I have been to Sikeston, Missouri many times over the past twenty years, but I have never
seen its downtown area until this last trip. I have usually stopped to eat, get gas
or take an overnight break in my travels up and down Interstate 55. I was determined to see
downtown this trip—I was pleasantly surprised.
Sikeston, located both in southern Scott County and northern New Madrid County, is situated just north of the "Missouri Bootheel", although many locals consider Sikeston a part of it. By way of Interstate 55, Interstate 57, and U.S. Route 60, Sikeston is close to the halfway point between St. Louis, Missouri and Memphis, Tennessee and three hours from Nashville, Tennessee. The city is named after John Sikes, who founded it in 1860.
The first explorers and settlers came to a region of cypress swamps and forested prairies. At the beginning of the 20th century, the Little River Drainage District was formed to reclaim the land. This was the world's largest drainage project, moving more earth than completed during the construction of the Panama Canal.
The area was claimed by the French as part of La Louisiane, and they ceded it in 1763 to the Spanish after being defeated by Britain in the Seven Years' War. In 1789, by order of the King of Spain, an overland route was laid out to connect the cities of St. Louis and New Orleans. This frontier road was known as the El Camino Real or King's Highway.
In 1803 the United States acquired this area under the Louisiana Purchase. More Americans began to settle west of the river. From December 16, 1811 to February 4, 1812, the area was struck by a series of more than 2,000 earthquakes, known as the New Madrid Earthquake, a series of shock waves believed by some to have been the greatest in North American history.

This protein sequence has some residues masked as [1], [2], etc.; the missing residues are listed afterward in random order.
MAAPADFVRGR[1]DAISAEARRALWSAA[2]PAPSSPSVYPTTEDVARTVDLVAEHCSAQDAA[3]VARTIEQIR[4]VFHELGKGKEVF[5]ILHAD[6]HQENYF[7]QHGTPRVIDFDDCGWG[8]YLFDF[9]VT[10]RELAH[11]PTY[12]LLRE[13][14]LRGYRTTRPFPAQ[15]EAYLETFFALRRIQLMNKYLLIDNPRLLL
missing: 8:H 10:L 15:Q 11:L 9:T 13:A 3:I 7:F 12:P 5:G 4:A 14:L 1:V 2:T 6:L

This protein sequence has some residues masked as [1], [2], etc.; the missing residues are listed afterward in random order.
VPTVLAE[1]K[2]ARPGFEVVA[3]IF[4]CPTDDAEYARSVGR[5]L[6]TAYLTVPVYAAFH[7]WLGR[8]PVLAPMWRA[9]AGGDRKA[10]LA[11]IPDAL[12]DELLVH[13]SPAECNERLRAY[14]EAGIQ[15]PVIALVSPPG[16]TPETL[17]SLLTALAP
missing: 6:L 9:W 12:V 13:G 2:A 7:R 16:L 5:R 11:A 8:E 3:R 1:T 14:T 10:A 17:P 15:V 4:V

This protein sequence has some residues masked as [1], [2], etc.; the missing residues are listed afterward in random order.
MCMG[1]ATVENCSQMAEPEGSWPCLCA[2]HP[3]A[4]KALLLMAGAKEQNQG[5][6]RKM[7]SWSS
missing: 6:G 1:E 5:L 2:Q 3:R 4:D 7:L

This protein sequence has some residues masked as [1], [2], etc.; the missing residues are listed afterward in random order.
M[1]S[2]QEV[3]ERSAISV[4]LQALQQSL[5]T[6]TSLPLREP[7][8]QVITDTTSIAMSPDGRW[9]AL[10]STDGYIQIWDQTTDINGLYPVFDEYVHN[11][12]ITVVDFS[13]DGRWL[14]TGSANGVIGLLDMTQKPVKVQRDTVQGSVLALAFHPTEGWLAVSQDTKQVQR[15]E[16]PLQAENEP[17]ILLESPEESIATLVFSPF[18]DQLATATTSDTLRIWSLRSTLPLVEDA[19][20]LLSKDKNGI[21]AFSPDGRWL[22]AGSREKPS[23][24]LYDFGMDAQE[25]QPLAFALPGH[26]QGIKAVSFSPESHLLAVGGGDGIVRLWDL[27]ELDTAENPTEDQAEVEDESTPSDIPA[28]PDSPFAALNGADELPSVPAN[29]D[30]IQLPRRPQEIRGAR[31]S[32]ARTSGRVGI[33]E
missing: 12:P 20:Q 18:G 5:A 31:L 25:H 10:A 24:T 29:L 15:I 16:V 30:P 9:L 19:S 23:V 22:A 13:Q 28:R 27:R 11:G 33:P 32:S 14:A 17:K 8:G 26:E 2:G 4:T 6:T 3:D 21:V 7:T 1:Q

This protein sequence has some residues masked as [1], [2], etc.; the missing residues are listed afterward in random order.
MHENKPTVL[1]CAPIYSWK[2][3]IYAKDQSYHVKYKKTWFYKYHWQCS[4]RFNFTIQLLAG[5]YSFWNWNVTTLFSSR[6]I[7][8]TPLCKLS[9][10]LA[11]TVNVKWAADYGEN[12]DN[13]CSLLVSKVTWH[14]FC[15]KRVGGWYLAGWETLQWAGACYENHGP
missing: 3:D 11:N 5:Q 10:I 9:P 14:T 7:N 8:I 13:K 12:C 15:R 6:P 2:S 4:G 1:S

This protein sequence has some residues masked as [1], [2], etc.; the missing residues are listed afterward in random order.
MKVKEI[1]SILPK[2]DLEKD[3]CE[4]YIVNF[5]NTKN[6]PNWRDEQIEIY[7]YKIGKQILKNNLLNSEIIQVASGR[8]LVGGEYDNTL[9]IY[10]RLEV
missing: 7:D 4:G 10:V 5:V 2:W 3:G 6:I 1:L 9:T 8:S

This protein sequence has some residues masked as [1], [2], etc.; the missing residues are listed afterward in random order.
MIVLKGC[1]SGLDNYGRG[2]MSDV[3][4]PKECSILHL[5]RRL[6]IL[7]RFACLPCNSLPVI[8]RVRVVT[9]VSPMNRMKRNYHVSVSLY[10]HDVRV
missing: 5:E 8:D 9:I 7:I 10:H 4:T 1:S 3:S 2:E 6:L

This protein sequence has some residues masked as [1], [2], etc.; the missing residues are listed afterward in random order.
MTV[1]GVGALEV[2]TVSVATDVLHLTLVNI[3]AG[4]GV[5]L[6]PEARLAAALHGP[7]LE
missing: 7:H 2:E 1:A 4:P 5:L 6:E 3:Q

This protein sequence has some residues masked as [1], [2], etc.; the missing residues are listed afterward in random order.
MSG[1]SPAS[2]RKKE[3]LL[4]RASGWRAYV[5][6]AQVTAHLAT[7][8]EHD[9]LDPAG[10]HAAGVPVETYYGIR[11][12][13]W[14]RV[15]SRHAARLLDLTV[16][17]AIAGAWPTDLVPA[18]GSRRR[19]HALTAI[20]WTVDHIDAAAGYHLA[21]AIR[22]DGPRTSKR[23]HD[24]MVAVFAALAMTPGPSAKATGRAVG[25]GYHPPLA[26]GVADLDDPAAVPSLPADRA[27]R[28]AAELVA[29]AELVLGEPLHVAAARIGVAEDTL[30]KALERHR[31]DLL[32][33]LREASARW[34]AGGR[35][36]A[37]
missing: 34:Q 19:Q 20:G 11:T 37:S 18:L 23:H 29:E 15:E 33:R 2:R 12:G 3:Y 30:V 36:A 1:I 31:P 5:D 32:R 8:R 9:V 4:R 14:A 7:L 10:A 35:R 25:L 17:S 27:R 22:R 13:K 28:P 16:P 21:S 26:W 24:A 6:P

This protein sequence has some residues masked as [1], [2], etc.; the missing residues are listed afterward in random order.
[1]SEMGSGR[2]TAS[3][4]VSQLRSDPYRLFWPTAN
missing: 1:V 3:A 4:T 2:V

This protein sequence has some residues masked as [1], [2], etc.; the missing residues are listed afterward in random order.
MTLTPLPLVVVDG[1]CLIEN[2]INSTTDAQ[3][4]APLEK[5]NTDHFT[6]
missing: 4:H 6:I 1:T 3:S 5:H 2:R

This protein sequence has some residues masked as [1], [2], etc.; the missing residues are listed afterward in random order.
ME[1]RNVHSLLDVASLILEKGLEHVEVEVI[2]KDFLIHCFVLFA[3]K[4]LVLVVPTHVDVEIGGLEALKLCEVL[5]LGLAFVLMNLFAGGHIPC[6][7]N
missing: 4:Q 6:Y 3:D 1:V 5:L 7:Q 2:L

Today the King’s Highway, also known as Business U.S. Highway 61, serves Sikeston as a primary north–south street. It is lined with businesses and older historic homes. Sikeston's downtown area includes Malone Park, the city's oldest park, and the historic First Methodist Church columns. These six pillars are all that remain of the 1879 church which was destroyed in 1968 by fire.
The first house in Sikeston is believed to have been located at 318 Baker Lane. The "Baker House" was probably built in 1855, about five years before the town was founded. One of the early inhabitants of this house was Lee Hunter, for whom one of the elementary schools is named. The house once had a large barn, located on the site where Lee Hunter School was later built. The Baker family moved into the house in 1888 and purchased it from the Hunter family in the early 1950s.
Although Sikeston was a small village during the Civil War, its position at the railroad and highway intersection gave it strategic significance. Around July 1861, Confederate forces of Brigadier General Gideon Johnson Pillow planned to link up with units commanded by Sterling Price and Benjamin McCulloch for an advance on St. Louis, using the Sikeston-area road of King’s Highway. In preparation for this advance, Confederate General Jeff Thompson gathered Missouri state troops and irregulars near Sikeston; he robbed a bank in nearby Charleston to pay men and buy arms and supplies. Legend has it that he hid part of his money in Sikeston under one of the oak trees at the corner of New Madrid Street and King’s Highway.